Behavioural Design Digest
June 10th, 2019

Dear reader,

What is the cheapest way to feel insanely rich? To me, it is having a high-tea in a five-star hotel. For about 50 to 60 euros you can get a taste of the service level that generally only the rich and famous have access to. Another way is to book an Economy Plus seat on an aeroplane. For just a tiny bit extra, you not only have a bit more comfort. You also are freed from the hassle to get on and off the plane. Your food gets served first. And in case of Easyjet, you get the experience the ritual of getting to board early, while the other mortals have to feel inferior behind a rope. Priceless.

But I am also feeling filthy rich for the last few years if the owner of the restaurant 'Oggi' in the Binnenbantammerstraat Amsterdam - who by the way is Turkish, but does a brilliant Italian impersonation - comes up to me all the way from the kitchen to welcome me back. It's a little gesture, but it makes a lasting impression on my Belgian relatives. It signals that I am an appreciated customer and not just an anonymous character in the big city. The Uber driver who simply asked me if I would enjoy listening to some music, and gave me a few mints, transformed the value perception of expensive public transport into a private chauffeur experience that was a mighty good deal. 

In behavioural economics, these examples are called signaling. Our system 1 - aka our automatic brain - is continuously picking up signals that seem trivial, but have an enormous impact on how we experience the value of things. The cheery Coolblue delivery boy on his bike looks like a little detail at first sight, but it undoubtedly one of the most active signals that show how committed Coolblue is to do 'Everything for a smile'. The other way around: How often did you hear you say to yourself you would never return to a store as one member of staff - maybe even without knowing it him or herself - as treated you with too little respect? A store can try its hardest to make sure everything is in perfect order, but if the behaviour of the people instore signal the opposite. It's the end of the story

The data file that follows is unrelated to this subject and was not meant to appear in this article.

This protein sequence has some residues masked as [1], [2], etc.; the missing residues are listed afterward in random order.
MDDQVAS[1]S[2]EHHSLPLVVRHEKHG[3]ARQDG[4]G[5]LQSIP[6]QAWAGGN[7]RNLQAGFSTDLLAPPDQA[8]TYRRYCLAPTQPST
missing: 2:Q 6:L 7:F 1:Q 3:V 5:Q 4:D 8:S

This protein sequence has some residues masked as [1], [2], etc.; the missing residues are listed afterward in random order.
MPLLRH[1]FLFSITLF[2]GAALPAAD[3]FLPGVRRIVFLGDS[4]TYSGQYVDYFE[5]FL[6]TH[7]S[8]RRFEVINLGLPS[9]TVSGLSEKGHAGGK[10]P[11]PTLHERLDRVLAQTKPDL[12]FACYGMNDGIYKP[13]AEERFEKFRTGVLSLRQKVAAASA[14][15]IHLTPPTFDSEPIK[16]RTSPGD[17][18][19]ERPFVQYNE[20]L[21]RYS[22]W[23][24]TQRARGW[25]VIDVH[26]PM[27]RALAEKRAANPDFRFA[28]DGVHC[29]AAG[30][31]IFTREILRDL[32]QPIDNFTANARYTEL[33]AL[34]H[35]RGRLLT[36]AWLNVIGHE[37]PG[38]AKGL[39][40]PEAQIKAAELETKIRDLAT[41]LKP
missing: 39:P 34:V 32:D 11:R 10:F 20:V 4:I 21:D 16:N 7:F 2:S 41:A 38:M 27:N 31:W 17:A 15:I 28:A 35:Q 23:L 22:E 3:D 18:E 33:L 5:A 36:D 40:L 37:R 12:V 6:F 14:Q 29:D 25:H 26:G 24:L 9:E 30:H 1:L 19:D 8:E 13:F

I even experience the same when visiting clients. Both at De Volksbank and at ASR Insurances you are welcomed by hosts that genuinely make you feel very welcome. It causes you to feel good about the entire organisation right away. The organisation signals that you, as their visitor, are of importance to them. The hostesses at the main offices of Eneco are also sublime at this. As opposed to Group4, where you come in, you are asked to come up to security agents positioned behind a stronghold. No, the hostesses at Eneco accompany you to an espresso bar and give you a reception that even the CEO would appreciate. 

No expensive design or elaborate change management program can match the power of psychological design choices. 

(A Dutch translation of this column will appear in next months edition of Adformatie). 

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That's all for this week, we hope to catch you next week!

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